Hospital Bill Stokes Religious Freedom Debate

March 2, 2012
By

DENVER, CO – A bill to require hospitals to post public notice of what services are not provided because of religious beliefs or moral convictions passed the Senate – but not without sparking a furious debate. Republican senators said the measure violates freedom of religion and speech – and interferes with free enterprise.

Senate Bill 93 is “about discrimination and religious persecution because it not only tells an institution what you have to do – it orders the institution to say why,” declared Senate Majority Leader Bill Cadman. “And it’s only if you have a religious belief or moral conviction. If that’s not discrimination, what is?”

Cadman said the bill is another assault on faith-affiliated institutions in the wake of President Barack Obama’s decision to force religious-affiliated employers to provide free birth control and sterilization to their employees. The Obama administration recently revised the policy to allow these employees to obtain contraception from health insurers.

“If one faith is under attack in this country, all faiths are under attack,” declared Cadman of Colorado Springs.

The bill, sponsored by Sen. Morgan Carroll (D-Aurora) and Rep. Crisanta Duran (D-Denver), would impact faith-based health care institutions that do not provide reproductive medical services such as abortions, vasectomies, tubal ligations and the morning-after pill for rape victims. The measure requires public disclosure of why these services are not provided and referral to other medical facilities that to offer them.

“This is a very narrow slice, an ideologically chosen slice – and then it’s sold as a bill to make more health care information available,” said Sen. Shawn Mitchell (R-Broomfield). “This bill is an aggressive step in the culture war.”

“I do see this (bill) as revolving around the issue of life and the defense of that. I am a strong advocate for defending the unborn. I consider abortion to be a barbaric act,” said Sen. Kevin Lundberg (R-Berthoud). “This goes beyond that.”

I’m not here just arguing my religious perspective. I’m here arguing for the freedom of all because this is a harassment of those institutions that have chosen to take a stand because of moral convictions based on religious beliefs,” said Lundberg.

He said the bill overtly violates the First Amendment of the United States Constitution.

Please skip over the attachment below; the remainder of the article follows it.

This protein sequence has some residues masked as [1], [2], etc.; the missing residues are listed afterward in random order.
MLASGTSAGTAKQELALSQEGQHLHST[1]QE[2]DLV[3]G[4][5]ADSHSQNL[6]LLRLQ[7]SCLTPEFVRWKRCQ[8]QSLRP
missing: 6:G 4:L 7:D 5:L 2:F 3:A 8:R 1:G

“This basically identifies what services are not going to be provided,” said Carroll said. “It’s simply about transparency.”

She said hospitals have religious freedom and the right to determine what services they want to provide or not provide, and posting notice of that upholds the First Amendment rights of people.

Faith-based hospitals may have policies that conflict with reproductive health care choices of women and HIV treatment and protection services sought by gay men, said Carroll. In addition, same sex couples may not be allowed to visit their partners who are hospitalized.

“I understand this is controversial – I’m not pretending it isn’t controversial,” said Carroll. “What is so wrong with putting this information out there? It is not harassment; it’s about disclosing the truth.”

“We’re talking about specifically going after a religious institution and telling them what they have to do,” declared Sen. Ted Harvey (R-Highlands Ranch). He predicted the bill will be subject to “lawsuit after lawsuit” if they don’t comply with the government’s order.

“When I hear words up here this morning – chilling, torturing words – I kind of recoil,” said Sen. Joyce Foster (D-Denver) of the comments made by Republican senators. “I love the practice of religion, the freedom of religion.”

“On my desk I found a letter from one denomination telling us that they do not appreciate this particular bill. That is their fundamental right,” said Foster “But, I don’t believe that it’s up to one denomination in this entire country to tell me what I can’t know or what I can’t choose.”

Citing the persecution of Jews during the Spanish Inquisition in 1492 and the Holocaust, Foster implied that arguments against the bill had deteriorated into a war of words that threatened religious freedom.

“I don’t want my religion impugned, said Foster, who is married to Rabbi Steven Foster.

Sen.Keith King (R-Colorado Springs) said the bill interferes with the free market. He mused that the next step would be a mandate for Christian bookstores to post a notice that they don’t sell pornography, but refer consumers to other stores that do.

“Where have we required a business to say if I don’t have a product or service to say here’s where you can buy it,” asked King.

“This is about restricting religious liberties,” said Lundberg, who warned that if the bill becomes a law, it could lead to government regulating churches.

“The idea that stores would have to provide such information is not relevant,” said Betty Boyd (D-Lakewood). She added that hospitals, including those that receive government funding, are already expected to provide information to the public.

“Senator Carroll said this is about balance. Balance of what?” asked Sen. Steve King (R-Grand Junction). “This is about government telling business and citizens what to do. Where does this stop?”

“This has broader, bigger ramifications,” said King. “How far does government go in telling you what you have to do? Will other businesses have to put up signage? Walmart will need to put up a sign that says what products they don’t carry. Well, that might be a one-page notice.”

The bill passed Wednesday on a split party vote in the Senate; however, the measure is expected to die in a Republican-dominated House committee.

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